The Champion Bowland Tramper is now located at Gisburn Forest Hub and is available to hire from the cafe. There is a five mile easy access trail from the cafe with a link route to Stocks Reservoir to enjoy the wonderful scenery along the Birch Hills Trail. The Tramper was launched earlier this month alongside the Discovery Guide and Festival Events programme - Angela Beech and Michelle O'Toole, managers of the Hub Café said, "It was also a great opportunity for people to try out Champion Bowland's off-road Tramper buggy, which visitors can use on a special trail here. It's a great way for those with limited mobility to enjoy the forest with their families."
The Tramper at Gisburn Forest can be booked in advance by contacting the Hub café on 01200 446387 or by emailing firstname.lastname@example.org - the staff at the cafe will be able to carry out an induction for those new to the Tramper.
Thanks to money raised by National Lottery players, the Pendle Hill Landscape Partnership has secured £1.8million from the Heritage Lottery Fund (HLF) for its ambitious and exciting four year programme of heritage activity based on and around the iconic hill. The scheme aims to reconnect people with their heritage and the landscape of this special place.
The partnership is led by the Forest of Bowland Area of Outstanding Natural Beauty and the National Lottery grant award is the result of three years of consultation and development. Also on board with the scheme are local councils, farmers and landowners, arts and environment organisations, and community groups.
The chair of the partnership, Ralph Assheton, said “I am very excited that after all the hard work put in by the team and partners, that the National Lottery has confirmed this funding. Now the hard work really begins!” The team are currently being recruited and work will begin in April - read more about the project and developments here: www.forestofbowland.com/Pendle-Hill-LP or for further information contact email@example.com
Lancashire: a journey into the wild, the latest book by the Lancashire Wildlife Trust is due out in summer 2018, and can be ordered now at a special pre-publication price and subscription offer. You can obtain your copy(ies) at the pre-publication subscription offer price of £15 (plus £1.95 towards postage) if you place your order before 30 April 2018, and you can also get your name printed in the book in a List of Subscribers. One of the nice things about subscribing is that subscribers can buy a copy for a relative or friend, and have their name included in the book, which makes a lovely, and unusual, gift. There will be a book launch at which subscription copies can be collected post free, and be signed by the author. After publication the book will cost £19.99.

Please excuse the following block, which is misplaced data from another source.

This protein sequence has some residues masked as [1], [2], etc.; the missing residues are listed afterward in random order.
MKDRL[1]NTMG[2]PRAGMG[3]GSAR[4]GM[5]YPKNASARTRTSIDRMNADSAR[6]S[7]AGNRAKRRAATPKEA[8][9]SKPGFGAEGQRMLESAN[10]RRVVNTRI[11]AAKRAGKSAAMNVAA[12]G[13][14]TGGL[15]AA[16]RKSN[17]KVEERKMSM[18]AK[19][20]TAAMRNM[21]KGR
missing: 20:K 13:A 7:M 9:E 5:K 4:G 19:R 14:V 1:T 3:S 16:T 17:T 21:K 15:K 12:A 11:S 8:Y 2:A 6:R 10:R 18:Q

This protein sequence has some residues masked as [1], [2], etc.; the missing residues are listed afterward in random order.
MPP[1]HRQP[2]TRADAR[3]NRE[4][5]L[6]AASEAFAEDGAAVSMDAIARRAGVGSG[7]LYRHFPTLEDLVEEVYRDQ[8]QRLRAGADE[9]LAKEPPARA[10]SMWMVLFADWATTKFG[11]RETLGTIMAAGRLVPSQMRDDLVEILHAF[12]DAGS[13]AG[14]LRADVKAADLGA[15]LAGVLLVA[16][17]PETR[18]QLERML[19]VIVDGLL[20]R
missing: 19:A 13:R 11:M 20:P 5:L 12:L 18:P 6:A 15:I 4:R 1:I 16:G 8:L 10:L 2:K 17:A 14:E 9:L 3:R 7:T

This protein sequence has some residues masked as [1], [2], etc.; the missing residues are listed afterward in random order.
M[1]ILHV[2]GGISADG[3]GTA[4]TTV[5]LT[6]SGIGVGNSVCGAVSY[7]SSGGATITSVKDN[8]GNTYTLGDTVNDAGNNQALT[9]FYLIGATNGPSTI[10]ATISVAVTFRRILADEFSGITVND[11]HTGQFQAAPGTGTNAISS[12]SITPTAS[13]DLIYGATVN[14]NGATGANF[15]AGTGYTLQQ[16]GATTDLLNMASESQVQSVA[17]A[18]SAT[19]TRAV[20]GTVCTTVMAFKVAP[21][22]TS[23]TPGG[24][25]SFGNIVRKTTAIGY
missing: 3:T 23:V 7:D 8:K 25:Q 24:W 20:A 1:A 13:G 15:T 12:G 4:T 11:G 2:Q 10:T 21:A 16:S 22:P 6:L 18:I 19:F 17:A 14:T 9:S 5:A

New skills have been learnt, old skills practised and a good deal of fun had during the hedge laying season so far. Both regular volunteers and newcomers have joined us under the watchful eyes of trainers Geoff Whitley and Joe Craig, who provide both instruction and entertainment. Two days during November last year saw the perimeter of the picnic site at Lancaster's Crook O'Lune given a face lift and the path made passable when 90 meters of hedge were laid. Over near Scorton, over 130 meters were laid around the boundaries of Fell View Caravan Park in the shadow of Harrisend Fell. The weather has been against us a little during January and February but we've managed a day up at Higher Gills Farm above Rimington and will be heading back there again – and to Lane Side Farm near West Bradford – before the season ends. If you'd like to find out more - or join us - take a look at the volunteering page on our website www.forestofbowland.com/volunteering or email firstname.lastname@example.org
Two more areas of bare and eroding peat and damaged blanket bog are currently undergoing restoration management thanks to partnership funding from the AONB, the Environment Agency, Natural England and Grosvenor estate. The work to 'fix the fells' has several benefits:
- Slowing the flow of water off the fells during rainfall events by blocking gullies and creating pools can help to reduce flood risk further downstream, and as these projects are in the headwaters of the Lune and the Wyre catchments, that’s good news for people living to the west of the fells.
- Slowing the speed of the water and re-wetting the peat by blocking small gullies and putting in low timber bunds across the bare peat reduces the amount of peat lost through erosion, which helps to improve water quality downstream for aquatic wildlife and for people
- Reducing the amount of eroding peat reduces the amount of carbon loss from the fells, vital for tackling rising carbon emissions
- Revegetating the bare peat also helps to reduce peat erosion, but also restores moorland habitats for their iconic wildlife
- Creating pools to slow water flow also creates aquatic habitats for upland invertebrates, especially dragonflies and damselflies
- The sphagnum mosses which colonise the rewetted peat and new pools help to re-start the process of peat formation, capturing carbon dioxide from the air and helping to mitigate climatic change
Currently contractors are on site re-profiling eroding peat, creating pools behind peat and timber dams, cutting heather to spread onto the bare peat as well as seeding the bare areas to encourage the growth of upland plant species once the weather warms up.
We are going to be helped by pupils from Abbeystead school to plant heather and bilberry into the bare areas and to seed the new pools with Sphagnum. We will also be making a film about the peat restoration project, so more people can see the work which is being undertaken, without the two hour walk up to the site! For further information contact email@example.com